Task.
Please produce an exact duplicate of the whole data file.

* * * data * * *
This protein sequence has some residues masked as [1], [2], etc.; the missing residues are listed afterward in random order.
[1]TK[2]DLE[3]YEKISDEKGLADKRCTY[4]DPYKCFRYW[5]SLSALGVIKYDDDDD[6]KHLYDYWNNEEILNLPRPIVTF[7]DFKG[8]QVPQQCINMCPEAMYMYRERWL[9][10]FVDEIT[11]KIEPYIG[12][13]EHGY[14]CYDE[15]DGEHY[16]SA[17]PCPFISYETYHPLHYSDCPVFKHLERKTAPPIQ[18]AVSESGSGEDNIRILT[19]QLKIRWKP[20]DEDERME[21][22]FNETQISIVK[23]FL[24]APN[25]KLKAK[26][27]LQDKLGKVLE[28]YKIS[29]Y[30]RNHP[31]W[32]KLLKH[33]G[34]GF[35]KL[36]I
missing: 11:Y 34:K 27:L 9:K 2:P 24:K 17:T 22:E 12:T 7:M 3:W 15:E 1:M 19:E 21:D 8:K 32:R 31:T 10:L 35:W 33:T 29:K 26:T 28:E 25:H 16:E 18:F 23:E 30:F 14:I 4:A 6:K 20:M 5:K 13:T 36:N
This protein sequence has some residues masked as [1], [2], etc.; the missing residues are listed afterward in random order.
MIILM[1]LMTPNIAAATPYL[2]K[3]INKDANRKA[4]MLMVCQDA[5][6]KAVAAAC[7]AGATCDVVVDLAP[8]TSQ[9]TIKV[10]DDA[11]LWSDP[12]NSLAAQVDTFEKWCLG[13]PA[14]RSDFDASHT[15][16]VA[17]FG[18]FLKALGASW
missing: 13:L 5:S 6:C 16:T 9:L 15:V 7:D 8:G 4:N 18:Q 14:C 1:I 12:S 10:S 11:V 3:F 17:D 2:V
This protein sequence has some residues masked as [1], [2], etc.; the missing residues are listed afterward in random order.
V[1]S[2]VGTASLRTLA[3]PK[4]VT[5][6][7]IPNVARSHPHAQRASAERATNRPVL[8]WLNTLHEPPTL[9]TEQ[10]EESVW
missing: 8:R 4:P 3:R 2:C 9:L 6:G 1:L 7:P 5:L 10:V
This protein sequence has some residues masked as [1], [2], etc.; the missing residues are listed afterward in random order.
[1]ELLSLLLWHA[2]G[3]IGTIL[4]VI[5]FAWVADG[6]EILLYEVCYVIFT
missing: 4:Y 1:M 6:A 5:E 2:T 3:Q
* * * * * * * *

This protein sequence has some residues masked as [1], [2], etc.; the missing residues are listed afterward in random order.
[1]TK[2]DLE[3]YEKISDEKGLADKRCTY[4]DPYKCFRYW[5]SLSALGVIKYDDDDD[6]KHLYDYWNNEEILNLPRPIVTF[7]DFKG[8]QVPQQCINMCPEAMYMYRERWL[9][10]FVDEIT[11]KIEPYIG[12][13]EHGY[14]CYDE[15]DGEHY[16]SA[17]PCPFISYETYHPLHYSDCPVFKHLERKTAPPIQ[18]AVSESGSGEDNIRILT[19]QLKIRWKP[20]DEDERME[21][22]FNETQISIVK[23]FL[24]APN[25]KLKAK[26][27]LQDKLGKVLE[28]YKIS[29]Y[30]RNHP[31]W[32]KLLKH[33]G[34]GF[35]KL[36]I
missing: 11:Y 34:K 27:L 9:K 2:P 24:K 17:T 22:E 12:T 7:M 3:W 15:E 1:M 19:E 21:D 8:K 32:R 31:T 10:L 35:W 33:T 29:K 26:T 28:E 25:H 16:E 18:F 23:E 30:F 14:I 4:A 6:K 20:M 5:K 13:T 36:N
This protein sequence has some residues masked as [1], [2], etc.; the missing residues are listed afterward in random order.
MIILM[1]LMTPNIAAATPYL[2]K[3]INKDANRKA[4]MLMVCQDA[5][6]KAVAAAC[7]AGATCDVVVDLAP[8]TSQ[9]TIKV[10]DDA[11]LWSDP[12]NSLAAQVDTFEKWCLG[13]PA[14]RSDFDASHT[15][16]VA[17]FG[18]FLKALGASW
missing: 13:L 5:S 6:C 16:T 9:L 15:V 7:D 8:G 4:N 18:Q 14:C 1:I 12:S 10:S 11:V 3:F 17:D 2:V
This protein sequence has some residues masked as [1], [2], etc.; the missing residues are listed afterward in random order.
V[1]S[2]VGTASLRTLA[3]PK[4]VT[5][6][7]IPNVARSHPHAQRASAERATNRPVL[8]WLNTLHEPPTL[9]TEQ[10]EESVW
missing: 8:R 4:P 3:R 2:C 9:L 6:G 1:L 7:P 5:L 10:V
This protein sequence has some residues masked as [1], [2], etc.; the missing residues are listed afterward in random order.
[1]ELLSLLLWHA[2]G[3]IGTIL[4]VI[5]FAWVADG[6]EILLYEVCYVIFT
missing: 4:Y 1:M 6:A 5:E 2:T 3:Q